To listen to John Schneider and Pete Carroll tell it, one of the reasons the Seahawks find themselves in a tumultuous offseason is that they permitted too many cooks to spoil the stew of recent NFL drafts.
Ahead of the start of the draft that begins with the first round Thursday, the coach and general manager admitted at a press conference Monday that in recent drafts, they let the their board numbers — the pool of players under Seattle’s consideration — get out of hand, to the point where it became unwieldy.
“For one reason or another, we continued to add more and more players (to the draft board),” Schneider said. “It was just too much.”
Schneider called the bloat “making excuses” for deficiencies in areas of health, psychology and character that should have eliminated players from consideration.
“Sometimes, you can make excuses in all those areas because a guy has a specific skill-set,” he said. “What happens is you kind of ignore some of those red flags if you feel you have a specific need. It’s happened in the past, it’ll probably happen in the future. We just want to limit those.
“You never truly know the whole package. You never know what’s in a man’s heart. We’re just working our tails off to try to find it out.”
While Schneider didn’t mention him by name, the reference was plain: The Seahawks had a lost season from their top pick a year ago, Michigan State DE Malik McDowell. Taken in the second round with the 35th overall pick, McDowell, then 20, was considered a top-10 talent but fell out of the first round over questions of maturity and character.
The Seahawks took the risk anyway, and were stunned to learn that an ATV accident in July in Michigan left him with a serious concussion. No police report or news report of the episode has emerged, and the Seahawks have remained mysteriously sketchy about the accident and his future with the club, including Monday.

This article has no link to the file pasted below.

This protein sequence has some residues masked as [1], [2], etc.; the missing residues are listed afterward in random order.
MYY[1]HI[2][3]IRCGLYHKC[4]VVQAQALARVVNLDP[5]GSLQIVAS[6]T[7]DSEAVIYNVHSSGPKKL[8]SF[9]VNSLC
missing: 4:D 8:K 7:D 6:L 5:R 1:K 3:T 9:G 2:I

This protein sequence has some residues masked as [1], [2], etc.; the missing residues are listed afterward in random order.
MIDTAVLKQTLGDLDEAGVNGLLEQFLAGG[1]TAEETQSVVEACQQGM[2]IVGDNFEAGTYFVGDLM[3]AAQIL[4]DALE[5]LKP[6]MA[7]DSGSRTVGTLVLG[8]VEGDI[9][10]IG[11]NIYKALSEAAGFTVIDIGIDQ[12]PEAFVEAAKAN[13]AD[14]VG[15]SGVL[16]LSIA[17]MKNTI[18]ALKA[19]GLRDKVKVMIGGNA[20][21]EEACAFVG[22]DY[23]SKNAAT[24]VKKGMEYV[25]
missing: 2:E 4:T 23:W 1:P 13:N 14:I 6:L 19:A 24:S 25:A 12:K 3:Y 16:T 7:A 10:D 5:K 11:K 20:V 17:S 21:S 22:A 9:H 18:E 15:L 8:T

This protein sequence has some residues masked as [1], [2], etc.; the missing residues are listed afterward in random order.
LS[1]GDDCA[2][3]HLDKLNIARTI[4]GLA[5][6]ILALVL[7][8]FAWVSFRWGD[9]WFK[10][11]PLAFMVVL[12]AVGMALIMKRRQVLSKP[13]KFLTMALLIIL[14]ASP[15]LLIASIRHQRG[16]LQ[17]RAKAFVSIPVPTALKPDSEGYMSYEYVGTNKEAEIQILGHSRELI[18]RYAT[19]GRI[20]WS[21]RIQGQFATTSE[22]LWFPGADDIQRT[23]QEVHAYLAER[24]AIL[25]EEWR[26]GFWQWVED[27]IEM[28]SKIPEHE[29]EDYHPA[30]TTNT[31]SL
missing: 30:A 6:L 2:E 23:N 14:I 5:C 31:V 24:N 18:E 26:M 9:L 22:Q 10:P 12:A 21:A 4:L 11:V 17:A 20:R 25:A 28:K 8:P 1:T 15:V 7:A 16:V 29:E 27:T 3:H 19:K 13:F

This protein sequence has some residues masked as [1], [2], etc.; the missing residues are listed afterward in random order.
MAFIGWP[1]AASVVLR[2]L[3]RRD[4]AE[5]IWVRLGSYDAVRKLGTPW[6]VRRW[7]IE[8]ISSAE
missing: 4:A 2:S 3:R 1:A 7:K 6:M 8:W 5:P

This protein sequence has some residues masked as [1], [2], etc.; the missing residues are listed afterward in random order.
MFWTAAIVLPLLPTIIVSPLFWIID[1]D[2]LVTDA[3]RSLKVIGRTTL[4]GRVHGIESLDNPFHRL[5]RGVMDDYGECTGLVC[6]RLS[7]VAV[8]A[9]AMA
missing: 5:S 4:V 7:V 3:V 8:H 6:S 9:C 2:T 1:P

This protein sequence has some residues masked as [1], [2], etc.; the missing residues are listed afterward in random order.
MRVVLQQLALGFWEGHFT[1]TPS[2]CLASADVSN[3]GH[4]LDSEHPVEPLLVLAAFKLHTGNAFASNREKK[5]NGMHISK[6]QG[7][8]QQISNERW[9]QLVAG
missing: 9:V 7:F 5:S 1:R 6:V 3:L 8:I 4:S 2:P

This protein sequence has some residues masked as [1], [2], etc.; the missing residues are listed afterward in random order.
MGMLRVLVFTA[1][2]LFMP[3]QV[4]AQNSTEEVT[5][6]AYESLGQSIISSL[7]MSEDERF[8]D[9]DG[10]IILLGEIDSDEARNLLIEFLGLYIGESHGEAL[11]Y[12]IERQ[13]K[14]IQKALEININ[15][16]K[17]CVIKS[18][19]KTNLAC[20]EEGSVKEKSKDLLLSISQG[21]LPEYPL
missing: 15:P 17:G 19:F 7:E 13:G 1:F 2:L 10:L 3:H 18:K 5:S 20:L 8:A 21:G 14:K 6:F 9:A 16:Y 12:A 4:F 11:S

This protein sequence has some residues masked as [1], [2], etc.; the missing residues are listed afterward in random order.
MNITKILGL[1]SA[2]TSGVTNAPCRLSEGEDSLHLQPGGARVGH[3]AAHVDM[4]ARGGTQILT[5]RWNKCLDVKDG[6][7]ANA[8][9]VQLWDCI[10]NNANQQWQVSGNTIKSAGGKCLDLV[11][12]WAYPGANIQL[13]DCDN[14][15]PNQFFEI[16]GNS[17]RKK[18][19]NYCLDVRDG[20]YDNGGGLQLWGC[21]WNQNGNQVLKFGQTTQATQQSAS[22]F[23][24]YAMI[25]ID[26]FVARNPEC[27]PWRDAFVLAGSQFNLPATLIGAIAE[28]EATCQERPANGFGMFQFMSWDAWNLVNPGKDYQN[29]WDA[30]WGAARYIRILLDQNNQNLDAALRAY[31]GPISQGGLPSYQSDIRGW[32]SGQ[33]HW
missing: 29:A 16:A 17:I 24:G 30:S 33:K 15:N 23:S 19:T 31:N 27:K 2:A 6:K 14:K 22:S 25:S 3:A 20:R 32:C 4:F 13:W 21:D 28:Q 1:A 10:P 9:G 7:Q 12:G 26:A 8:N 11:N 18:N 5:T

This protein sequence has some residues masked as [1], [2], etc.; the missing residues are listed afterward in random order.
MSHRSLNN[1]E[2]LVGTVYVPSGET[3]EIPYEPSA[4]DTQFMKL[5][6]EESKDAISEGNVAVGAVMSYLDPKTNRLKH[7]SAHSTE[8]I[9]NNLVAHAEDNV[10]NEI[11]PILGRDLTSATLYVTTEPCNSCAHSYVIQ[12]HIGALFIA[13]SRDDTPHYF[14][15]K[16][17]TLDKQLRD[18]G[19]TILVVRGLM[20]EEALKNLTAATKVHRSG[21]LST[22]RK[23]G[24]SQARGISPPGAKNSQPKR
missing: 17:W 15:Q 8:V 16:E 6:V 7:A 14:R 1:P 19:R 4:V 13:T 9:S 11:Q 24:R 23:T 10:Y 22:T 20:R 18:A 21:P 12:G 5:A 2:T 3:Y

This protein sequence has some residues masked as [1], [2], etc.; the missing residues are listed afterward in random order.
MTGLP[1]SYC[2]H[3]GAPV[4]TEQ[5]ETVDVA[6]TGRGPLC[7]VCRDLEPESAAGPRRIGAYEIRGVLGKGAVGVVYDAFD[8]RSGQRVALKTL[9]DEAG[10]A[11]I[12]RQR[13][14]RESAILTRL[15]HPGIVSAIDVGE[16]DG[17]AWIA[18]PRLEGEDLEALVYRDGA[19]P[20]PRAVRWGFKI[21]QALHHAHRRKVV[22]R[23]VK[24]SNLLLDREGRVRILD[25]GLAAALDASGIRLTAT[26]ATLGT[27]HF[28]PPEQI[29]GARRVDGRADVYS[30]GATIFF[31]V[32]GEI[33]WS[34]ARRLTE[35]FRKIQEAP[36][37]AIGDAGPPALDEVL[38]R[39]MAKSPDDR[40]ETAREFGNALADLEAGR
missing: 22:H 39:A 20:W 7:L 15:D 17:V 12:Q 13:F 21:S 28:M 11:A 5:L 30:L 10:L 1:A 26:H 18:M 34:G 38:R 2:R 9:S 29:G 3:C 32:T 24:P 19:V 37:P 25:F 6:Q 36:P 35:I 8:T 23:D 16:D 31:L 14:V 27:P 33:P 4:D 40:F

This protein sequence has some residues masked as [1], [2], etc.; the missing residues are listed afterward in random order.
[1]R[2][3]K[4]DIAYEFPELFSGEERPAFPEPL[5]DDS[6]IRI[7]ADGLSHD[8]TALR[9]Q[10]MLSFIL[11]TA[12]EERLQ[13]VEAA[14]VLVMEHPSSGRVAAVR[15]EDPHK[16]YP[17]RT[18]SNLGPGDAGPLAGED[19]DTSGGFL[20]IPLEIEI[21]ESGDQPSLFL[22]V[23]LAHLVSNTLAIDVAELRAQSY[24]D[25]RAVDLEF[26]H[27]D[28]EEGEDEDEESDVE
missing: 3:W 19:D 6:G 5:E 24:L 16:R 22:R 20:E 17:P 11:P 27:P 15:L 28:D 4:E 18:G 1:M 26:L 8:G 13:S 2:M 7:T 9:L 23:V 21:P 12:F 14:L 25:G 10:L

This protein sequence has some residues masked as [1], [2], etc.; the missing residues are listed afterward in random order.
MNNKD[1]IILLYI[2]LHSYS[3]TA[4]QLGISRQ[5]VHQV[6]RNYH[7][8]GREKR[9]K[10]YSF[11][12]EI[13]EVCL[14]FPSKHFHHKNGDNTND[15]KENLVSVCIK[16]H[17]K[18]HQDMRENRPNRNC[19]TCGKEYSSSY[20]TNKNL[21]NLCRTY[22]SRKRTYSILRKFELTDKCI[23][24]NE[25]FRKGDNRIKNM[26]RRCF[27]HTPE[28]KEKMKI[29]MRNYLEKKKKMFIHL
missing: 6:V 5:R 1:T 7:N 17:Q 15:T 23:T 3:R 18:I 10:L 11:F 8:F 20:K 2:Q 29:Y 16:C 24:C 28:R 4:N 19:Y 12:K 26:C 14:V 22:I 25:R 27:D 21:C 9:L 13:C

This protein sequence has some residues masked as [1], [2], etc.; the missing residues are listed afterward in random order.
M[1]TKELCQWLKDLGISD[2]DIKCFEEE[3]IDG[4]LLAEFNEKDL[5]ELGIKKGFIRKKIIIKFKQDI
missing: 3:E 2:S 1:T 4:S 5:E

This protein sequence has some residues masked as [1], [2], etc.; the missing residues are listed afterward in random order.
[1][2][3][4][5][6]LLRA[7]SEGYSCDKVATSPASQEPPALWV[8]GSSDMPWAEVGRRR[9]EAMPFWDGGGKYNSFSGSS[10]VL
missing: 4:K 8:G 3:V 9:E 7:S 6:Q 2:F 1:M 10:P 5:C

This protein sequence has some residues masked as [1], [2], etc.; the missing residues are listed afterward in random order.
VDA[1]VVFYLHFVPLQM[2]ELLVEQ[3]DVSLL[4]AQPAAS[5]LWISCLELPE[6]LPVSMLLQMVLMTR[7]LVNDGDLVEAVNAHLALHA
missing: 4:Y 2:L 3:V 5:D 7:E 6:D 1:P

“There’s a lot of things we can’t get into,” Schneider said. “It’s a really unfortunate situation, on both sides.”
But there’s no dispute that he didn’t play a down in 2017. Carroll wrote off the episode as an example of the unforeseeable.
“Some things you can’t predict; there’s nothing you can do about it,” he said. “Last year, our guy didn’t get a chance to play for us, and we were disappointed in that. There was nothing to tell us that was going to happen.”
While it’s likely that no one in pre-draft meetings should have been expected to ask McDowell, “What would you do if someone gave you an ATV?” the fact remains that other teams saw a first-round talent with higher risk, and passed.
But the Seahawks had a big need for a young pass rusher. They made the mistake of prioritizing need over the best available player.
Asked if, in scouting his past draft selections, it was fair to say he has sometimes chosen need over the best player, Schneider was candid.
“I think that’s fair in a couple of instances, sure,” And the fix?
“Doing a better job; being aware of it,” he said. ” It’s not like we have our heads in the sand. You can’t just go out there and create the perfect player. Otherwise we would be outside picking them off trees.
“Every (player) has deficiencies. We try to find guys where we can limit deficiencies and work with their strengths.”
A second episode occurred in 2013, when the Seahawks chose to ignore the red flags about WR Percy Harvin and gave a first-round pick to Minnesota for the mercurial talent. Harvin had some spectacular moments and helped the Seahawks win a Super Bowl, but his practice fights with Golden Tate and Doug Baldwin, along with refusing to obey coaches, prompted the Seahawks to dump him at mid-season.
The McDowell selection ripples into this week because the Seahawks still have need of a young pass rusher. To fill in for McDowell in 2017, the Seahawks traded WR Jermaine Kearse and a second-round pick to the Jets for DT Sheldon Richardson. But he left in free agency, so the Seahawks were left with nothing from the costly transaction.
The Seahawks at the moment have the 18th pick in first round, but after that, won’t pick until the fourth round because their third-round pick went to Houston in a midseason trade for LT Duane Brown.
History and logic say the Seahawks are a decent bet to trade back in the first round to acquire more selections. Because of age, injuries and contracts pressing against the salary cap, the Seahawks are more needy at more positions that at any time in the Carroll/Schneider era.
Carroll said the reforms adopted for the draft will pay off.
“We’ve taken another step in refining the process,” he said. “I think we’re more precise about some things, and the information that we’re gathering. It’s allowed John to clean the board up more clearly than ever.
“We might not have as many numbers on the board because we’re more tuned in to specifically to guys that really fit. I think it’s a really positive thing. And it has to do with a lot of (other) factors too. It has to do with the background people that are helping us with our information-gathering and the assessment of it. We’re just better than we’ve been.”
Seattle fans figure to see that as belated but important development, because the Seahawks in the Carroll era haven’t had so many needs be so urgent.